The minimum wage shuffle, contd. 

The minimum wage shuffle, contd.

We noted last week that, fingers to the wind, Republican gubernatorial candidate Asa Hutchinson and Republican Senate candidate Tom Cotton did some flip-flopping and decided they'll support the initiative to raise the state minimum wage now that it has made the ballot (no wonder: More than 70 percent of Arkansans support the measure). Taking a different approach, French Hill, the millionaire banker running for Congress in the 2nd District, is apparently hoping to have it both ways. Back in June, Hill told KUAR FM, 89.1, that he opposed a state wage hike. After the measure qualified for the ballot, Hill told the Arkansas Democrat-Gazette he would support the proposal "if he can ensure it doesn't negatively impact Arkansas jobs," but Stephens Media, which interviewed him the same day, reported that Hill opposed the measure. Hmmm. Roby Brock got him on tape over the weekend. Hill's final answer? Dithering. "I'd like to be able to vote for it," he said. "I'm doing my due diligence to see if it will not have a material impact on jobs." When will all that due diligence be completed? We're betting right in time for Hill, a long-time opponent of raising the minimum wage, to vote NO in the voting booth. Will he share that decision with voters? How about a smartphone picture from the voting booth? Might be a good idea for Cotton and Hutchinson too.

Strictly business

$1.2 million. That's the amount Arkansas liquor stores have contributed — so far — to an effort to defeat a proposed constitutional amendment to allow retail alcohol sales in all 75 counties. Huh? Turns out the liquor stores are just trying to protect regional monopolies on alcohol sales. For example, Conway County Liquor Association was the leading contributor at $400,000. They can count on lots of customers thanks to the "dry" status of neighboring and populous Faulkner County. The Poinsett Package Store, which neighbors dry Craighead County, contributed $100,000 and Greene County liquor dealers, another neighbor to Craighead, contributed $60,000.

Reading the downward dog tea leaves

The New York Times has a proud history of investigative journalism, but has the Gray Lady ever had a prouder lede than this one, speculating that Hillary Clinton is running for president? "She is building stamina through tough new workouts with a personal trainer and yoga. She is talking about how to address income inequality without alienating corporate America. And she is reviewing who's who in the Democratic Party in Iowa, a crucial early voting state in the presidential cycle." The article is titled "Clinton Silent on 2016 Bid as Campaign-Style Actions Begin to Speak Volumes." Speaking volumes indeed. No word on whether she's doing Bikram hot yoga, the ultimate tell.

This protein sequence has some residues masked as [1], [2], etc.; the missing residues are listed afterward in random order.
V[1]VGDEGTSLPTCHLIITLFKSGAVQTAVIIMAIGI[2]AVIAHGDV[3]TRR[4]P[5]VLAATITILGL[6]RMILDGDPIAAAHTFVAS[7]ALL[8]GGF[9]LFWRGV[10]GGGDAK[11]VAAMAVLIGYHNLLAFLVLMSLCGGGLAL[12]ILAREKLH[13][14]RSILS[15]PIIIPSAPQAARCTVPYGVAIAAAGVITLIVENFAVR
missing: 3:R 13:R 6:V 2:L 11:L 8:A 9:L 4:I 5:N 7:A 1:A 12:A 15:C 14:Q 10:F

Tweet of the week

@RepJamesMcClean is a leader who works across party aisles. A great public servant. The state needs him in the Senate.

GOP House Speaker Davy Carter made a rare break with Republican Party discipline, giving a social media endorsement to Rep. James McLean (D-Batesville), running for an open state Senate seat against Linda Collins-Smith of Pocahontas, a Tea Party-style Republican. The impetus is likely the Medicaid private option, which Carter and McLean support but Collins-Smith bitterly opposes.

Tweet of the week 2

You know you're in Arkansas when your state rep sends out this on social media

May we contact your previous employer?

"Do not re-hire." That's the label that the Department of Human Services put on Republican attorney general nominee Leslie Rutledge after she abruptly resigned from her job at DHS as a staff lawyer in 2007, according to documents acquired by the Times via Freedom of Information requests. The termination form had the word "voluntary" scratched out and was coded with a number indicating gross misconduct as a reason for termination. Thus far, neither DHS nor Rutledge has offered much by way of explanation.

40 years of the Arkansas Times, by the numbers

This week's issue celebrates our 40th birthday. After 40 years in business, here's the count:

1,382: Number of issues

10: Number of editors

2: Number of anthropomorphic catfish on the cover

1: Number of nude humans on the cover

3,362 (give or take): Number of times Max Brantley — on the Arkansas Blog, Week in Review podcast and in the pages of the Times — has lamented the impending total Republicanization of Arkansas.

Orange is the new black

Baxter County jailer Rose Gomez was fired for allowing Ryan Lindsey, on "parole" from the jail, to spend a night at her home. She also put money in his commissary account and passed him notes while he was in jail. Gomez wrote about the incident on her Facebook page:

"Here it is everybody. I made a mistake. But I answer to God. And he knows my heart. I am NOT a crooked cop. Nor am I the kind of woman who lives an immoral lifestyle. I'm only sorry that my mistake brought shame to the sheriff's department. I don't regret caring for people. I'm only sorry people look at me as something I'm not. God knows my heart. Not perfect. But I am forgiven. It's enough for me. Hopefully it'll be enough for my friend."



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